And it sucks.
I had hoped that my first post of 2016 would be relating the story of how I had sold my shapeshifting superspy novel to a big publisher over the holiday break. I certainly didn’t expect to be mourning the loss of a personal hero.
On January 10, 2016, David Robert Jones aka David Bowie, passed away from liver cancer. There have been a rash of celebrity deaths lately and while they don’t usually affect me, this time was different. You see, David Bowie has been with me most of my life.
I first became aware of him when I was three and heard the album of Peter and the Wolf that RCA put out. If you didn’t know, he was the narrator telling the story in that soothing, smooth as silk voice of his that naturally lent itself to storytelling to wide-eyed children. I listened to it over and over, fascinated by the story of Peter and his forest friends outsmarting the wolf. I was also falling in love with music– becoming aware that music itself was the storyteller. That you didn’t need words.
As I got older, I was blessed with older sisters that were also music lovers. They were bent on completely warping me as much as possible. Fortunately, they were Bowie fans that never missed an album. By osmosis, I grew to be a fan loving songs like “Let’s Dance,” “Never Let Me Down,” and “China Girl.” By age seven I was making my own compilation tapes from the radio and staying up late to catch the video for “Blue Jean” on Friday Night Videos. The first time I saw that video, I thought he was the most beautiful thing I’d ever seen.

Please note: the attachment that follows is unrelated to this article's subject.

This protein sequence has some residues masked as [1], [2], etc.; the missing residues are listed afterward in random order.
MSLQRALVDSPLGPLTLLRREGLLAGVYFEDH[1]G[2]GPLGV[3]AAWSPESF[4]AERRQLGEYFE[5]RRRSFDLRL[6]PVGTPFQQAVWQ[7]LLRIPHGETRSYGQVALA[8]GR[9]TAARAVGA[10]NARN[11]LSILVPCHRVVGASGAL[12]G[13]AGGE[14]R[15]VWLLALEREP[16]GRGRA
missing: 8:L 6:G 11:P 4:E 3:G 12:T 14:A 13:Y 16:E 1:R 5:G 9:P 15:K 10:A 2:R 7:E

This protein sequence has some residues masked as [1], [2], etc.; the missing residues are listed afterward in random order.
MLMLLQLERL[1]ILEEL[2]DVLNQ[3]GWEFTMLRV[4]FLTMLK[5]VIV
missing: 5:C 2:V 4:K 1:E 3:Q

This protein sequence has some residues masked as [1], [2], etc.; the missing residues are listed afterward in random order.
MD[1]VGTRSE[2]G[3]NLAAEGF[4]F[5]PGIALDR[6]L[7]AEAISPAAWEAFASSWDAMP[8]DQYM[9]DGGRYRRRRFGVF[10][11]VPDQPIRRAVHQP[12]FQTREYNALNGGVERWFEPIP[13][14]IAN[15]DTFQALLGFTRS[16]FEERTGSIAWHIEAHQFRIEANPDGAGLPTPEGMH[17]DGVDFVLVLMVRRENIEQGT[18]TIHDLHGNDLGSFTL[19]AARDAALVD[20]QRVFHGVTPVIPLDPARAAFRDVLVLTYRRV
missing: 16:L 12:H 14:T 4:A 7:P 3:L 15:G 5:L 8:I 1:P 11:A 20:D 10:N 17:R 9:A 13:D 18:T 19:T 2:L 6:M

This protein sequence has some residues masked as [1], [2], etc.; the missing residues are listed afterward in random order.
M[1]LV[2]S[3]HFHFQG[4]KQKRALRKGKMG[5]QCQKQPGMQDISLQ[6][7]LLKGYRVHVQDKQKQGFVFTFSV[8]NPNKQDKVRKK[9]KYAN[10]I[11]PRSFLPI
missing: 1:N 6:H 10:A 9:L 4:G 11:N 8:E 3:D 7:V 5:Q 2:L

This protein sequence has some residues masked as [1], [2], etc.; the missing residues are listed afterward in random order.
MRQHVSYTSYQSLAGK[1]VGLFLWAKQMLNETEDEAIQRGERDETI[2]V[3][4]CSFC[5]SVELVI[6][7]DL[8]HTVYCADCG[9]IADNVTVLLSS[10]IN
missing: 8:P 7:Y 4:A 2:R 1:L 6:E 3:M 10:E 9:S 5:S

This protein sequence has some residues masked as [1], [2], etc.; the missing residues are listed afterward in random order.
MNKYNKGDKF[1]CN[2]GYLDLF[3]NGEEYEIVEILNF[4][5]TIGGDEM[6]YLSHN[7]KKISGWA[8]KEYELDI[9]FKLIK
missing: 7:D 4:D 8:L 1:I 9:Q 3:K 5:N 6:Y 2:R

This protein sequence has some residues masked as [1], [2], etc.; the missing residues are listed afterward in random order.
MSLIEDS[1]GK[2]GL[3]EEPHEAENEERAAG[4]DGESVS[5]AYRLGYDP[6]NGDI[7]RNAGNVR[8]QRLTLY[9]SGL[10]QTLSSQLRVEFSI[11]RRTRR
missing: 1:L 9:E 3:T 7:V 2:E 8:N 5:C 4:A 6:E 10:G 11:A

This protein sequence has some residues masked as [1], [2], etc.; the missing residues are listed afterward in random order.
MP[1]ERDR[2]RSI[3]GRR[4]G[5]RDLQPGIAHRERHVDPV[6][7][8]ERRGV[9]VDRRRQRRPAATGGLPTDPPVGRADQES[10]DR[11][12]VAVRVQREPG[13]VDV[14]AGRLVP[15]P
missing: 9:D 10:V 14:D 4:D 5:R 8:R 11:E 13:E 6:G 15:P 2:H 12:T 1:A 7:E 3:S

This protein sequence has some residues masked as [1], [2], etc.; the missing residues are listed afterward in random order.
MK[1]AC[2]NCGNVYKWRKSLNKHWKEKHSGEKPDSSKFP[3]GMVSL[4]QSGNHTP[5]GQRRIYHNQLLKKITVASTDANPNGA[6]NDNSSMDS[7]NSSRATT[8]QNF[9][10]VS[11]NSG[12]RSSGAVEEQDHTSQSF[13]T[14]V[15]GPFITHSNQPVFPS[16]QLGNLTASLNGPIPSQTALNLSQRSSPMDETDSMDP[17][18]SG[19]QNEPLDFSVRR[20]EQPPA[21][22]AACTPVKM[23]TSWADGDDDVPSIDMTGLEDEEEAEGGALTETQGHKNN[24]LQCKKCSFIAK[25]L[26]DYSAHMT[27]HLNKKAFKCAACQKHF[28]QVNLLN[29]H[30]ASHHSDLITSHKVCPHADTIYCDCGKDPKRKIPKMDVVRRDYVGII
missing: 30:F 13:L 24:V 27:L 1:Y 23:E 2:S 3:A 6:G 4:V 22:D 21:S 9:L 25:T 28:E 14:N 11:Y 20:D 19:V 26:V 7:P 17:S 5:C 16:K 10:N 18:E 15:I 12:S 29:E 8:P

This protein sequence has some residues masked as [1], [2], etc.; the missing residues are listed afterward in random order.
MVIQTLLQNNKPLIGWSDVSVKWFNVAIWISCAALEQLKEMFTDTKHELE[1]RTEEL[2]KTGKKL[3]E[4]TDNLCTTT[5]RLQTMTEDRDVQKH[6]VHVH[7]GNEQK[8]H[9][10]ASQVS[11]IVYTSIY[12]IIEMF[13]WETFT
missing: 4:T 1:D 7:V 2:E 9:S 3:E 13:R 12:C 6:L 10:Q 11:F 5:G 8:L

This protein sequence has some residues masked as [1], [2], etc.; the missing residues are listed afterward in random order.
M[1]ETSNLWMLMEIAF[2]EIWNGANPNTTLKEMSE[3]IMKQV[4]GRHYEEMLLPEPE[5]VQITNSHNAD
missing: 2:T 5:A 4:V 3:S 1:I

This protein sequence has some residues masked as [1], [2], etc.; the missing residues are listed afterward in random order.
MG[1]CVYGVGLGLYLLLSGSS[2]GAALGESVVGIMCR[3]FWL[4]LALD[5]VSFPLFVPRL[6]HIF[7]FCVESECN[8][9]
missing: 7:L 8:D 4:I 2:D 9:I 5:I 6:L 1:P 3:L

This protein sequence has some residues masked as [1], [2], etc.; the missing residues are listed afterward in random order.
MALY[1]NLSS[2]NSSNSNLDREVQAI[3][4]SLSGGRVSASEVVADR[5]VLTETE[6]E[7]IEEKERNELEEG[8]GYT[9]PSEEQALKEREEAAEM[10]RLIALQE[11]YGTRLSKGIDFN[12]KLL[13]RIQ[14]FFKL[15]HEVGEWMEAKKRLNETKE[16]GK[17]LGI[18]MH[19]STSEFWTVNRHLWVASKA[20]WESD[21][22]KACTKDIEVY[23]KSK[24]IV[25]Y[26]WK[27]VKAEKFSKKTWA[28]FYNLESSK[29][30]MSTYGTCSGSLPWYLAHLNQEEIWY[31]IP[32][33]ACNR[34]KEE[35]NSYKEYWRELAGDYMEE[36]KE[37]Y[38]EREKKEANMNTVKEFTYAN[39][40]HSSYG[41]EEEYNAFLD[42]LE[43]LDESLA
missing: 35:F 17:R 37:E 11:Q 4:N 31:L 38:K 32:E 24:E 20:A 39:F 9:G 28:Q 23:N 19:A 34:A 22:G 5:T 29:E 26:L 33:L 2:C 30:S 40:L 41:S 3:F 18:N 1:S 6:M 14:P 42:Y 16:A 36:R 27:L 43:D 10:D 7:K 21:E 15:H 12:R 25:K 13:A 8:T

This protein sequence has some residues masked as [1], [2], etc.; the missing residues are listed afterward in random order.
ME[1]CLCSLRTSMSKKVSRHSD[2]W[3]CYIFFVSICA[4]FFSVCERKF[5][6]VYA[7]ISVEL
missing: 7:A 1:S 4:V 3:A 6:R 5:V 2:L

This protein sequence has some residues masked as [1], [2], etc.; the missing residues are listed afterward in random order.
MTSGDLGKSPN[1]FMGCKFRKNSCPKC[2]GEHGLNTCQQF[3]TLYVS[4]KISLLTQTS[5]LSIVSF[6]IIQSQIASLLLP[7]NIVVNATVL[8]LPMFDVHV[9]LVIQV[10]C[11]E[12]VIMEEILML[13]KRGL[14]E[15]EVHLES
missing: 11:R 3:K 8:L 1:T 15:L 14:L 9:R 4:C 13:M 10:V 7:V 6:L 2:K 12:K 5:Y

In 1986, I was nine years old and at the age when most girls are prepubescent and just starting to realize that there is a difference between boys and girls. And that perhaps they aren’t the ideal romantic heroine. The romanticism of being in love is just starting to occur. I suppose it wasn’t a surprise. I was obsessed with fairy tales. And what better fairy tale is there than Labyrinth? The story of a misunderstood, awkward girl who still plays pretend long after it’s appropriate. Who makes up stories to escape from feeling unloved and unattractive. Who feels herself growing up and losing her innocence and desperately wants to hang on to it. And then when it seems that all hope is lost, a powerful savior arrives to save her from being a grownup. He loves her because of her strangeness and isn’t going to require that she change. For the first time, she’s the cool one that someone is willing to reorder time and space to be with. Her, the awkward innocent that only wants someone to love her best. By the end she realizes that she had that all along and that she doesn’t need a savior. Especially not one who wants to keep her as a possession. She is in control of her destiny. “You have no power over me.”
Even now when I’m feeling awkward and unloved, I watch Labyrinth or listen to the soundtrack and wish for the Goblin King to take me away (right now!). And I think that’s what’s hurting the most today. That no matter how much I wish, The Goblin King isn’t there to take me away anymore. And there will never be one to take his place.
RIP Mr. Jones. You served us all so well and your voice will echo throughout the centuries. Thank you for making the world a little bit brighter. For being a friend in the dark. For molding an artist. And for making us all proud to be different.